[Editor’s note: Guest post written by Dr. Ron Wiener, a senior sociodrama trainer, about his work with older people in libraries in the US and in England.]
Experience in the United States
In 2015 I was invited to go to Warwick in New York state to help establish a drama group for senior citizens in the town library. I had been running two drama groups for the over 50’s in West Yorkshire for a number of years. An American dramatist, Linda Richmond, had read about my work and at a conference in Oxford, asked me to come to her town to start a group there.
I did a play in a day, open to all senior citizens in the town, where we created a play from scratch which we then performed in the evening for an audience. There were 15 participants who produced a play about actors arriving for an audition. This group then became the nucleus for an ongoing group – ‘Acting for Change’. The library itself was awarded the title of the best small library in America in 2016.
An article about the first year of this work was published in the Journal of Psychodrama, Sociometry and Group Psychotherapy, vol. 65, No 1, Spring 2017 pp99-110: 'Acting for Change, by Linda Richmond and Ron Wiener'.
This September (2018) I went back to Warwick to work with the still flourishing group and also to run a workshop with Linda for libraries in the surrounding areas. This has led to Linda offering a course for potential workshop leaders to run sessions in other local libraries.
Theatre groups in England
The two groups I run in this country consist of a social improvisation group in Leeds and a performing group in Huddersfield who create all of their own plays which are then performed in a variety of community settings. These have been published: The Handy Book of Unscripted Plays (lulu 2017) Franc Chamberlain, Professor of Drama, Theatre and Performance, University of Huddersfield said: "This book offers some of the scenarios and scripts created by the Curtain Up Players ... They will be useful as starting points for amateur theatre groups as well as school, college and university sessions and group workers of many persuasions."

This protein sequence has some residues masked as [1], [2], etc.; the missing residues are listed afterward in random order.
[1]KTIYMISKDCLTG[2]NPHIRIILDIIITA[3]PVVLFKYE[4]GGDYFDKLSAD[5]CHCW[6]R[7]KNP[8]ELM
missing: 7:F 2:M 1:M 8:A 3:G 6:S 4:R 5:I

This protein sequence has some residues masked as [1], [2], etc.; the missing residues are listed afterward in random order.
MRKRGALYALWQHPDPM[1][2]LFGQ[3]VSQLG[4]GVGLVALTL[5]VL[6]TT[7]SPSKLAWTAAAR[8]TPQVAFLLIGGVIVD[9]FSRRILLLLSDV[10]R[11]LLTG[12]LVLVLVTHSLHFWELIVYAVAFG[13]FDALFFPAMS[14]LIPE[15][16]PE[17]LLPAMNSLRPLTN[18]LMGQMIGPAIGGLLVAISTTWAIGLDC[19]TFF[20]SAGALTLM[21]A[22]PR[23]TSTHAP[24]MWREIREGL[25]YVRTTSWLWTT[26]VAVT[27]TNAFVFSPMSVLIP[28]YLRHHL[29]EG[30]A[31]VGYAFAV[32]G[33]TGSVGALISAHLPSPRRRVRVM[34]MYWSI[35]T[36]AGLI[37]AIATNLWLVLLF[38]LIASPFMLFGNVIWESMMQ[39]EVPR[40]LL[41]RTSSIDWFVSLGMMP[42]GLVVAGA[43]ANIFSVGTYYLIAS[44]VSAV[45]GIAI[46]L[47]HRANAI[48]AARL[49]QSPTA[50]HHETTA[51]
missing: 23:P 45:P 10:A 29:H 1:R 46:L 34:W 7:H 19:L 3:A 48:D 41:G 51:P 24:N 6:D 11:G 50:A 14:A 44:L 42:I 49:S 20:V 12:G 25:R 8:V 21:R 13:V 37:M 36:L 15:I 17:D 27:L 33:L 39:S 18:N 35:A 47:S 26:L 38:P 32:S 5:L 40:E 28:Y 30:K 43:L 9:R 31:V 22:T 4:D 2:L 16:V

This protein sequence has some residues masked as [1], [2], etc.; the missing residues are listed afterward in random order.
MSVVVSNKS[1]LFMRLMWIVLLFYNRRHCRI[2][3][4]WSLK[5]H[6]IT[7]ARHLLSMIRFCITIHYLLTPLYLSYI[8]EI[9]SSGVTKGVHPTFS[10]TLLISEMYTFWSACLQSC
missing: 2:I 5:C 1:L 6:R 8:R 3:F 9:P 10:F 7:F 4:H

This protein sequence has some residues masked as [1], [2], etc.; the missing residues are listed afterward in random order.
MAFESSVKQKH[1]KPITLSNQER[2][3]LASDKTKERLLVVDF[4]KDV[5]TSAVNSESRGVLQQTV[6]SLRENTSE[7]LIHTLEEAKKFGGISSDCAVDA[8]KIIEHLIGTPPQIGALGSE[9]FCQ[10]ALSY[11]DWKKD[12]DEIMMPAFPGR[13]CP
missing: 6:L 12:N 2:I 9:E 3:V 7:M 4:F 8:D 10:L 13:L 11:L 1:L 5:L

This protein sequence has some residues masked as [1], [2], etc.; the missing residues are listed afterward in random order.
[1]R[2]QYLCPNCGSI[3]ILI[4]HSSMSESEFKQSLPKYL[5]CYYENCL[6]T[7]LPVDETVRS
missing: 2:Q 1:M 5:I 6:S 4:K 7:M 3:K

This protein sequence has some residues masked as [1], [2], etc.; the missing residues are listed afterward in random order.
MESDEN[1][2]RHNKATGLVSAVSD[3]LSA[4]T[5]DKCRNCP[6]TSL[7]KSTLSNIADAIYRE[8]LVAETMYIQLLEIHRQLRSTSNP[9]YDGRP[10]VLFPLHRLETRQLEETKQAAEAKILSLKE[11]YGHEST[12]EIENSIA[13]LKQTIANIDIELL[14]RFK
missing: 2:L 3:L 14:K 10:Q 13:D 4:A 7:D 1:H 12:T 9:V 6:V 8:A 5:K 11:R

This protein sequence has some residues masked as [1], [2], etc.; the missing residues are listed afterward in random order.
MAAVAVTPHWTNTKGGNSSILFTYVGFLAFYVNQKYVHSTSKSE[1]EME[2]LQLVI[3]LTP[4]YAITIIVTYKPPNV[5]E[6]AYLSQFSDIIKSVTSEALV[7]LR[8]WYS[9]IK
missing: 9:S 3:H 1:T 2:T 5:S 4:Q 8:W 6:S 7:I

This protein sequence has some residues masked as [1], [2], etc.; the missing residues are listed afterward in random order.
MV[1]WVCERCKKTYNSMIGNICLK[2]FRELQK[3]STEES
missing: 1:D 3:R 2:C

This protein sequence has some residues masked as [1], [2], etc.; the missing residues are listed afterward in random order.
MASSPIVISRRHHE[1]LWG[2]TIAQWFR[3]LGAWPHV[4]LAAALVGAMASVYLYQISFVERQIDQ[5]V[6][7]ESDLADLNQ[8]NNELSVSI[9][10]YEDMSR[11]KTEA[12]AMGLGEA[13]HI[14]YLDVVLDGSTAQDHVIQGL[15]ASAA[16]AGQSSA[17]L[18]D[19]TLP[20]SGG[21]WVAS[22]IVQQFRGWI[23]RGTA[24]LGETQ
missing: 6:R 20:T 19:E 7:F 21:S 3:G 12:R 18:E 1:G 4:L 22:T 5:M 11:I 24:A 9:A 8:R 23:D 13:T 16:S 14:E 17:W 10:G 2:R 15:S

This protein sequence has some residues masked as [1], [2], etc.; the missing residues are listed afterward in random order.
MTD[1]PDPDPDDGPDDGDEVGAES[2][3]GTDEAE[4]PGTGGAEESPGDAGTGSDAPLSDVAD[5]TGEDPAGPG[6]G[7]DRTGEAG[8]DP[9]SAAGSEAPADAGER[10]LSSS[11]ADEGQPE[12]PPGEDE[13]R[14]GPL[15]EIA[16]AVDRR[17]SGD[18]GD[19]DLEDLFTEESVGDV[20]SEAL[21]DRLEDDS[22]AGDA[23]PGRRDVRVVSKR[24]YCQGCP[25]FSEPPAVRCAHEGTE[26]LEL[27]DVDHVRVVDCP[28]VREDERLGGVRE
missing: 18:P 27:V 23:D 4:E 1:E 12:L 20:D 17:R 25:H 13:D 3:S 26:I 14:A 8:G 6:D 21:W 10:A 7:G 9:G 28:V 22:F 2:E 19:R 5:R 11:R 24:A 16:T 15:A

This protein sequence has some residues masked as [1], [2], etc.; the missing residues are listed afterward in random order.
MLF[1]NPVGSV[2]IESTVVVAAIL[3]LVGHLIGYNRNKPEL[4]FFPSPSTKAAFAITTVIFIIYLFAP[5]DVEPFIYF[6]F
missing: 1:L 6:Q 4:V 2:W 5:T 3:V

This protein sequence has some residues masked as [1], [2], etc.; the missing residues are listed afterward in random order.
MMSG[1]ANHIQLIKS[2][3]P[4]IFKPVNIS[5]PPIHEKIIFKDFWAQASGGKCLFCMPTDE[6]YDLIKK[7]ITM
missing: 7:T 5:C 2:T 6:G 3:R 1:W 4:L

In October we delivered a new play ‘Marriage Lines’ to a monthly group based at Huddersfield Central Library. “I thought today’s performance by the Curtain Up theatre group in Huddersfield library was brilliant. They were really funny and entertaining and the audience seemed to really enjoy singing along to all the songs.” Nicola Boundy – Huddersfield Library
Why is this work important?
We live in an age where loneliness is an issue for older people and where support services are diminishing in an age of austerity. Involvement in a drama group creates social capital where relationships are formed, cognitive skills continue to be practiced and new roles created.
As Kath Ogden, a long time member of the Curtain Up Players put it; “I like the enjoyment of being together and having a laugh. I appreciate the support, we’re a bit like a family, we’re there for each other.” All of the work in all the groups is unscripted which saves actors from having to learn lines, a problem with faltering memories in later life, but necessitates embracing spontaneity and creativity. For community audiences it means a day out, meeting others, something new and a lift in their spirits.
Please note, this is a guest blog. Views expressed here do not necessarily represent the views of DCMS or the Libraries Taskforce